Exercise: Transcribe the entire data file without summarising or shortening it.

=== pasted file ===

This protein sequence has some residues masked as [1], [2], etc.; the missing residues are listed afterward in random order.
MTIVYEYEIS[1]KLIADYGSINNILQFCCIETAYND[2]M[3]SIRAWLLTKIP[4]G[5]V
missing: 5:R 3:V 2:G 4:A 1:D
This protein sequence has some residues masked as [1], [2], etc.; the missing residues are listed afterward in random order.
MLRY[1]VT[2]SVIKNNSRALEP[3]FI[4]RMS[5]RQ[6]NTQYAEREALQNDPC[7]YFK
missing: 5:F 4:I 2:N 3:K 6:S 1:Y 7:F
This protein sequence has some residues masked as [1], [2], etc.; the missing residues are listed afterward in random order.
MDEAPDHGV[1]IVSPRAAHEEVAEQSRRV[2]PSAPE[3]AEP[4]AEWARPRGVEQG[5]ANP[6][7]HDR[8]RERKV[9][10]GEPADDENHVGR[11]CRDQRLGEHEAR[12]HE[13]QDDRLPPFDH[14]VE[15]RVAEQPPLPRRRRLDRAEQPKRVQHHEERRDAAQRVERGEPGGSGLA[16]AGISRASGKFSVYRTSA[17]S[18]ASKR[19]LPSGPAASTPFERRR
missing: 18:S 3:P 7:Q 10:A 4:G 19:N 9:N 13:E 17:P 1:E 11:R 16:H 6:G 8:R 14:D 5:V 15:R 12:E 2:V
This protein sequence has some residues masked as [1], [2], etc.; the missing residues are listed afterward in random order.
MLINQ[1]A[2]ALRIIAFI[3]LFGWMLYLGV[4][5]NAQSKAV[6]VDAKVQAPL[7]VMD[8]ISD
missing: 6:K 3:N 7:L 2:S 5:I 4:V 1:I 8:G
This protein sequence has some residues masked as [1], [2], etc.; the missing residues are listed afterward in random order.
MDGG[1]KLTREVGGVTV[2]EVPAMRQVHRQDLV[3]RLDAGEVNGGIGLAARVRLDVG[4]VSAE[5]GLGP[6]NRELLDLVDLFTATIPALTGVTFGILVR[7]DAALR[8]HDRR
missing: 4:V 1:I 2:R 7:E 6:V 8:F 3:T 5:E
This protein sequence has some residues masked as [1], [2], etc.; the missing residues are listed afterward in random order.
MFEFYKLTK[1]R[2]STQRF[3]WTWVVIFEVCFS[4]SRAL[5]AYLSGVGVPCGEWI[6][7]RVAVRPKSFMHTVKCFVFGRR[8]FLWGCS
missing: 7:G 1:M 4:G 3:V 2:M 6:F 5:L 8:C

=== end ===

This protein sequence has some residues masked as [1], [2], etc.; the missing residues are listed afterward in random order.
MTIVYEYEIS[1]KLIADYGSINNILQFCCIETAYND[2]M[3]SIRAWLLTKIP[4]G[5]V
missing: 5:R 3:V 2:G 4:A 1:D
This protein sequence has some residues masked as [1], [2], etc.; the missing residues are listed afterward in random order.
MLRY[1]VT[2]SVIKNNSRALEP[3]FI[4]RMS[5]RQ[6]NTQYAEREALQNDPC[7]YFK
missing: 5:F 4:I 2:N 3:K 6:S 1:Y 7:F
This protein sequence has some residues masked as [1], [2], etc.; the missing residues are listed afterward in random order.
MDEAPDHGV[1]IVSPRAAHEEVAEQSRRV[2]PSAPE[3]AEP[4]AEWARPRGVEQG[5]ANP[6][7]HDR[8]RERKV[9][10]GEPADDENHVGR[11]CRDQRLGEHEAR[12]HE[13]QDDRLPPFDH[14]VE[15]RVAEQPPLPRRRRLDRAEQPKRVQHHEERRDAAQRVERGEPGGSGLA[16]AGISRASGKFSVYRTSA[17]S[18]ASKR[19]LPSGPAASTPFERRR
missing: 18:S 3:P 7:Q 10:A 4:G 19:N 9:N 13:E 17:P 1:E 11:R 16:H 6:G 8:R 14:D 5:V 15:R 12:E 2:V
This protein sequence has some residues masked as [1], [2], etc.; the missing residues are listed afterward in random order.
MLINQ[1]A[2]ALRIIAFI[3]LFGWMLYLGV[4][5]NAQSKAV[6]VDAKVQAPL[7]VMD[8]ISD
missing: 6:K 3:N 7:L 2:S 5:I 4:V 1:I 8:G
This protein sequence has some residues masked as [1], [2], etc.; the missing residues are listed afterward in random order.
MDGG[1]KLTREVGGVTV[2]EVPAMRQVHRQDLV[3]RLDAGEVNGGIGLAARVRLDVG[4]VSAE[5]GLGP[6]NRELLDLVDLFTATIPALTGVTFGILVR[7]DAALR[8]HDRR
missing: 4:V 1:I 2:R 7:E 6:V 8:F 3:T 5:E
This protein sequence has some residues masked as [1], [2], etc.; the missing residues are listed afterward in random order.
MFEFYKLTK[1]R[2]STQRF[3]WTWVVIFEVCFS[4]SRAL[5]AYLSGVGVPCGEWI[6][7]RVAVRPKSFMHTVKCFVFGRR[8]FLWGCS
missing: 7:G 1:M 4:G 3:V 2:M 6:F 5:L 8:C